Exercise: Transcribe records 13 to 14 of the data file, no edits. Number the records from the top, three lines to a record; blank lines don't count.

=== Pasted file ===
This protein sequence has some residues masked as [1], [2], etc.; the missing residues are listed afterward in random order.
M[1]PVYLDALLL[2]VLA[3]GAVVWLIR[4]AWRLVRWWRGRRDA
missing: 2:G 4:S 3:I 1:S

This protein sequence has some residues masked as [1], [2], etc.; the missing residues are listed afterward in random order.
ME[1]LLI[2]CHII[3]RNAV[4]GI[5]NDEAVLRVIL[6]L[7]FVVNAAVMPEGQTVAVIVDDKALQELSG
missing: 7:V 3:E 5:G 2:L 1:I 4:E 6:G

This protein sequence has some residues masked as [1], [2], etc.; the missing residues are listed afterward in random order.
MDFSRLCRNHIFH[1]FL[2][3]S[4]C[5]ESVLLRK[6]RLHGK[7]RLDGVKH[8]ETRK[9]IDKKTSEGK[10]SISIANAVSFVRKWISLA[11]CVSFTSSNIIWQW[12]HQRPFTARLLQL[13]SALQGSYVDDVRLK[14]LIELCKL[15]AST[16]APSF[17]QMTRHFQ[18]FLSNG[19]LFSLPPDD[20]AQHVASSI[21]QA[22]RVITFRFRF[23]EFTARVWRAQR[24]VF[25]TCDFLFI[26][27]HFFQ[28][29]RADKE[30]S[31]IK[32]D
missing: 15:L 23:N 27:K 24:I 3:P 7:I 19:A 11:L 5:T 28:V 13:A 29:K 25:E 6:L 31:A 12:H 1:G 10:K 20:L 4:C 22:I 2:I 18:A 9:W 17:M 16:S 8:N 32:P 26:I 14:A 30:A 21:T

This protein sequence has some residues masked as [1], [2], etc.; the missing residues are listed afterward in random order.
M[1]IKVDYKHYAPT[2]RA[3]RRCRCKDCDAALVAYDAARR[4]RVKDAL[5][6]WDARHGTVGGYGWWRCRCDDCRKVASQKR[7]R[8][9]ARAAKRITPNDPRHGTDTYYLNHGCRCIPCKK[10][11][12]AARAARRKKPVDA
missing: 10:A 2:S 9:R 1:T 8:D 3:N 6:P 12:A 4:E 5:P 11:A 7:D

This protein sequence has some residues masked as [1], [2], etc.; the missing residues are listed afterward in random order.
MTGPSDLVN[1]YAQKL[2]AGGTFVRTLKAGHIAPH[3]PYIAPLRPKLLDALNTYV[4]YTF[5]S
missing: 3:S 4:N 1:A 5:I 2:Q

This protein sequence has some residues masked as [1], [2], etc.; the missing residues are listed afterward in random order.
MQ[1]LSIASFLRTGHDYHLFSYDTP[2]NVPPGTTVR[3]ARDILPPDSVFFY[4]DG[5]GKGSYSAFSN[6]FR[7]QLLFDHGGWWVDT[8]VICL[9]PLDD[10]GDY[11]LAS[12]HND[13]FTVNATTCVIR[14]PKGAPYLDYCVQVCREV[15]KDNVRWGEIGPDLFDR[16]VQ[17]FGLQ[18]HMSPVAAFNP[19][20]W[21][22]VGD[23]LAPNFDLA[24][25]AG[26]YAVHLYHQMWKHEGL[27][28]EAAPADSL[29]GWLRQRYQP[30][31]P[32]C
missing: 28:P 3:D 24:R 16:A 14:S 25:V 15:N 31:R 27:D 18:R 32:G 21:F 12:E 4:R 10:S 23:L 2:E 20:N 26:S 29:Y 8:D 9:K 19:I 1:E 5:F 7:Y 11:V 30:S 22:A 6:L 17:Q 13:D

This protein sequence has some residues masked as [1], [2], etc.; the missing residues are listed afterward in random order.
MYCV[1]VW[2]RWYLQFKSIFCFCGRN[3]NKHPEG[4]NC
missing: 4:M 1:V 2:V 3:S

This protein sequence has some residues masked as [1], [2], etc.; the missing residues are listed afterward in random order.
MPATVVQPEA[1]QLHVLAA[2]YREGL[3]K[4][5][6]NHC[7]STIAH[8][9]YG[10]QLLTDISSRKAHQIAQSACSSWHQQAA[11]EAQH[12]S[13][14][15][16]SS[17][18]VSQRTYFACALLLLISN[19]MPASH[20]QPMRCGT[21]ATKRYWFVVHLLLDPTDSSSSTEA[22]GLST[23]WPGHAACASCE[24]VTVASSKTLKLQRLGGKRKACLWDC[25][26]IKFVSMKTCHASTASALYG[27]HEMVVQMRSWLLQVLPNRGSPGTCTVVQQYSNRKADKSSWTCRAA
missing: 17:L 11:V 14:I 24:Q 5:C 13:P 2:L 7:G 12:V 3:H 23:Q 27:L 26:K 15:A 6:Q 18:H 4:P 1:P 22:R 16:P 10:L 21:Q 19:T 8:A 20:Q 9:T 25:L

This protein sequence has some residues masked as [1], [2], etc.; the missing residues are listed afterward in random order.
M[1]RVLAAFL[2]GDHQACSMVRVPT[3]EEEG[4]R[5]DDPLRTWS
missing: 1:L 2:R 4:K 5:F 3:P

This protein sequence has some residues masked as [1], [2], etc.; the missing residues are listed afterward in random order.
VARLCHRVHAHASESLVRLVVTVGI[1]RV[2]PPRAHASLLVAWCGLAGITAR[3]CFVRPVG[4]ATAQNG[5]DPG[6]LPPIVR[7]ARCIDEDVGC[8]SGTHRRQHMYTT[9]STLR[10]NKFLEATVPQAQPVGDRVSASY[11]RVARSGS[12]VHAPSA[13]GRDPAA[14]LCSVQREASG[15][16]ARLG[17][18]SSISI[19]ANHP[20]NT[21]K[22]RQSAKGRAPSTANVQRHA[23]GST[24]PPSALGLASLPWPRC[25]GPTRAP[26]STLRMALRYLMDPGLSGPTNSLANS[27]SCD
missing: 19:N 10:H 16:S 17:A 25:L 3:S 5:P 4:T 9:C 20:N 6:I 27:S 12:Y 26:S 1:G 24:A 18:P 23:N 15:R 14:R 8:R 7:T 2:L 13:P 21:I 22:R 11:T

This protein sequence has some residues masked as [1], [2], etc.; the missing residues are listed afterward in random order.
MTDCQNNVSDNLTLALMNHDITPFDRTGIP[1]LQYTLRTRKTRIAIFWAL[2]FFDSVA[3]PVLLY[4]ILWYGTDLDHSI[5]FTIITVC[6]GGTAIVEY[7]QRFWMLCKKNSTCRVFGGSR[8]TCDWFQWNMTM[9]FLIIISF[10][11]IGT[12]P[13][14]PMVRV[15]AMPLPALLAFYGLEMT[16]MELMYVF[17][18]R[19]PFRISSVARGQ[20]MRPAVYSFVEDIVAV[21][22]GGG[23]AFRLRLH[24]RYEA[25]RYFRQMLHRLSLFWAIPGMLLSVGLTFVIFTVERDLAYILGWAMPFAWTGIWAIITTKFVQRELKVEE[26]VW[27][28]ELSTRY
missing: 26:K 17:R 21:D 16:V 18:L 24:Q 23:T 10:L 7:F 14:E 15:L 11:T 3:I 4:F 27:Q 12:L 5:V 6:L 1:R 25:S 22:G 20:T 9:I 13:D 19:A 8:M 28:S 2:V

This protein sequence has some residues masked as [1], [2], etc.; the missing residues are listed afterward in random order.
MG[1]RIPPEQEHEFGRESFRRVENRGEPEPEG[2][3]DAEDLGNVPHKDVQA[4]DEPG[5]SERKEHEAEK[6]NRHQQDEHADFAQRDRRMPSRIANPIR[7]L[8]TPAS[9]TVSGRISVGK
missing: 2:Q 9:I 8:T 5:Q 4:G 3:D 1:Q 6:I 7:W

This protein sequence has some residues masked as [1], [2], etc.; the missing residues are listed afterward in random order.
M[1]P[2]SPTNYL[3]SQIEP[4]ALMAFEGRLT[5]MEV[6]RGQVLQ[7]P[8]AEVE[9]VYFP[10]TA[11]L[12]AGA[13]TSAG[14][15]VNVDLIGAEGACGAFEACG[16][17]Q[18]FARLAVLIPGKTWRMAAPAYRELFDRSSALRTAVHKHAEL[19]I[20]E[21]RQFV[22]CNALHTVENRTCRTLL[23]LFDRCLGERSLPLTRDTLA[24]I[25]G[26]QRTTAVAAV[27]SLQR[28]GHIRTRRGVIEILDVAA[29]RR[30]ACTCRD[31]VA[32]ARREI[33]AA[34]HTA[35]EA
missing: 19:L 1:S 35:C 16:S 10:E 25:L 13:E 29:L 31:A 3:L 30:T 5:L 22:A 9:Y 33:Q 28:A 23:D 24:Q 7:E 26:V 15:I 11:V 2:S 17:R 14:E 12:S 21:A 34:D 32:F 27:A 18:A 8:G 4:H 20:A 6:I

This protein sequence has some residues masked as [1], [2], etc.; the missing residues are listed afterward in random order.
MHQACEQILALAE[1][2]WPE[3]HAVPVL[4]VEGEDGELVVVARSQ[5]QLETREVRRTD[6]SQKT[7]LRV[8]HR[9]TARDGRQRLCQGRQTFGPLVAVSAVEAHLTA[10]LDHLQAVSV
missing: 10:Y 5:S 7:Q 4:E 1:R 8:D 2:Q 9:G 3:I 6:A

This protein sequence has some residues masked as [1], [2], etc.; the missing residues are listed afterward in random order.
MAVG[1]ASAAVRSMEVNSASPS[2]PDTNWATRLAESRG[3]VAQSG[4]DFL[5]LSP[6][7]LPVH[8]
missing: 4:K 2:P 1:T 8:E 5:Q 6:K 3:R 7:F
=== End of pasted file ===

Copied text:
This protein sequence has some residues masked as [1], [2], etc.; the missing residues are listed afterward in random order.
M[1]P[2]SPTNYL[3]SQIEP[4]ALMAFEGRLT[5]MEV[6]RGQVLQ[7]P[8]AEVE[9]VYFP[10]TA[11]L[12]AGA[13]TSAG[14][15]VNVDLIGAEGACGAFEACG[16][17]Q[18]FARLAVLIPGKTWRMAAPAYRELFDRSSALRTAVHKHAEL[19]I[20]E[21]RQFV[22]CNALHTVENRTCRTLL[23]LFDRCLGERSLPLTRDTLA[24]I[25]G[26]QRTTAVAAV[27]SLQR[28]GHIRTRRGVIEILDVAA[29]RR[30]ACTCRD[31]VA[32]ARREI[33]AA[34]HTA[35]EA
missing: 19:L 1:S 35:C 16:S 10:E 25:L 13:E 29:L 31:A 3:L 30:T 5:L 22:A 9:Y 33:Q 28:A 23:D 24:Q 7:E 26:V 15:I 11:V 2:S 17:R 14:E 12:S 21:A 34:D 32:F 27:A 18:A 8:G 4:H 20:A 6:I

This protein sequence has some residues masked as [1], [2], etc.; the missing residues are listed afterward in random order.
MHQACEQILALAE[1][2]WPE[3]HAVPVL[4]VEGEDGELVVVARSQ[5]QLETREVRRTD[6]SQKT[7]LRV[8]HR[9]TARDGRQRLCQGRQTFGPLVAVSAVEAHLTA[10]LDHLQAVSV
missing: 10:Y 5:S 7:Q 4:E 1:R 8:D 2:Q 9:G 3:I 6:A